Cameron gets the message on the Legacy of Labour

David Cameron yesterday started blaming the current deficit problems on the last Labour Government.  Benedict Brogan on his Telegraph Blog quotes Cameron

 “I think people understand by now that the debt crisis is the legacy of the last government. But exactly the same applies to the action we will need to take to deal with it. If there are cuts – they are part of that legacy.”

I have been thinking along the same lines for a while now. See for instance.

I believe it is as important for the future to understand the political element of how Labour went so wrong. The Golden Rule and the denial of the problem until it was too late have made a serious recession into a painful period of painful cuts in expenditure and large tax rises. This nation will be poorer for a generation as a result.

Please Pray for Gordon Brown

After the events of last week (see here, here and here), I feel quite sorry for there appears to be a divergence between the public and private face of Gordon Brown. Christians attempt to reconcile these differences in their own lives through prayer, studying the bible, public worship and seeking God’s unconditional forgiveness for when they have made mistakes, or erred in the smallest way. The Labour doctrine of spin, I would suggest, tries to fudge, evade and deliberately obscure anything that contradicts their message. When there are is strong underlying growth and charismatic leaders to promote populist policies, then this spin doctrine can carry people along. But when the main thrust of future policy is recognized to be inflicting hardship then it becomes quite difficult to constantly put out positive messages. Instead Labour have chosen to maintain the upper ground by a constant barrage of negative, exaggerated or misleading statements about their major rivals.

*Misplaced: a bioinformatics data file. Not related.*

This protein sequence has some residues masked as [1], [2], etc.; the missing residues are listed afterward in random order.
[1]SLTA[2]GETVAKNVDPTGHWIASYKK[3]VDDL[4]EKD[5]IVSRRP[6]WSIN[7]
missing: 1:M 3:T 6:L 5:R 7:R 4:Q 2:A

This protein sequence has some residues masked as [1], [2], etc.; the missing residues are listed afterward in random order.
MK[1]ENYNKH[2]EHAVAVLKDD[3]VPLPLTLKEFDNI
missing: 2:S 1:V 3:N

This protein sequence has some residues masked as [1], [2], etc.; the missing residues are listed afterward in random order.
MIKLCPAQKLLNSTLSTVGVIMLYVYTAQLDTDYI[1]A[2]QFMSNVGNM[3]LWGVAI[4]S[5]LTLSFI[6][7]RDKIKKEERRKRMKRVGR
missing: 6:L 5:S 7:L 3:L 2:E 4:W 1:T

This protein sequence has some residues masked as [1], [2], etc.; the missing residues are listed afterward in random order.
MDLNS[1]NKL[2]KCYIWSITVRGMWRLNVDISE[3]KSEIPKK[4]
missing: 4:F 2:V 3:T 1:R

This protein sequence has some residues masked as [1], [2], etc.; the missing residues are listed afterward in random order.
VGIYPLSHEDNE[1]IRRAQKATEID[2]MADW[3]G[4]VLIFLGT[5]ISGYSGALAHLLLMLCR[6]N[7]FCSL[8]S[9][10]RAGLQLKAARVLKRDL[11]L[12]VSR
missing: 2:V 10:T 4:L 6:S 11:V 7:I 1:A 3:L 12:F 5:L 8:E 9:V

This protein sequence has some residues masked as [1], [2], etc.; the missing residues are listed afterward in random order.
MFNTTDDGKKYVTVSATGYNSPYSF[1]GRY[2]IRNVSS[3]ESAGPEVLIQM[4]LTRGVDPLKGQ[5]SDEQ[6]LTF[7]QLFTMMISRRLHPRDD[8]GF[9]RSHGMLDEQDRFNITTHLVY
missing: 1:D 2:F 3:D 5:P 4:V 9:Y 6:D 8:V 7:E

Whilst many would recognise the impact the slogan of “Labour Investment verses Tory Cuts” has had on delaying recognition of the crisis in the public finances many months, what is not recognised is the impact on those in the party. If they put a slant on policy that is fundamentally at odds with what they believe – genuine public service – it will eventually be personally damaging. Maybe some, like Ed Balls and Peter Mandleson, who are more thick-skinned and less ideologically-motivated, the conflict between the good of the party and the greater good of the nation does not seriously trouble them. But Gordon Brown is committed to serving the country and has always believed he is the most able to lead it. Until the downturn this justified his ruthlessness in the pursuit of the top job. He is also astute enough to realise that not only did he get bank regulation wrong, but that his justification of structural deficits (see here) has left the government finances in their most wretched state for over 30 years. In so doing he knows that public services will have to be cut and then constrained for a generation.

            So when you hear of Gordon Brown’s throwing Nokias, or calling a straight-talking pensioner a bigot under his breath, please pray for him. Pray that he may know Christ’s love and forgiveness, and turn away from the lust for power and the love of spin. Most of all pray that he may have time for rest and reflection.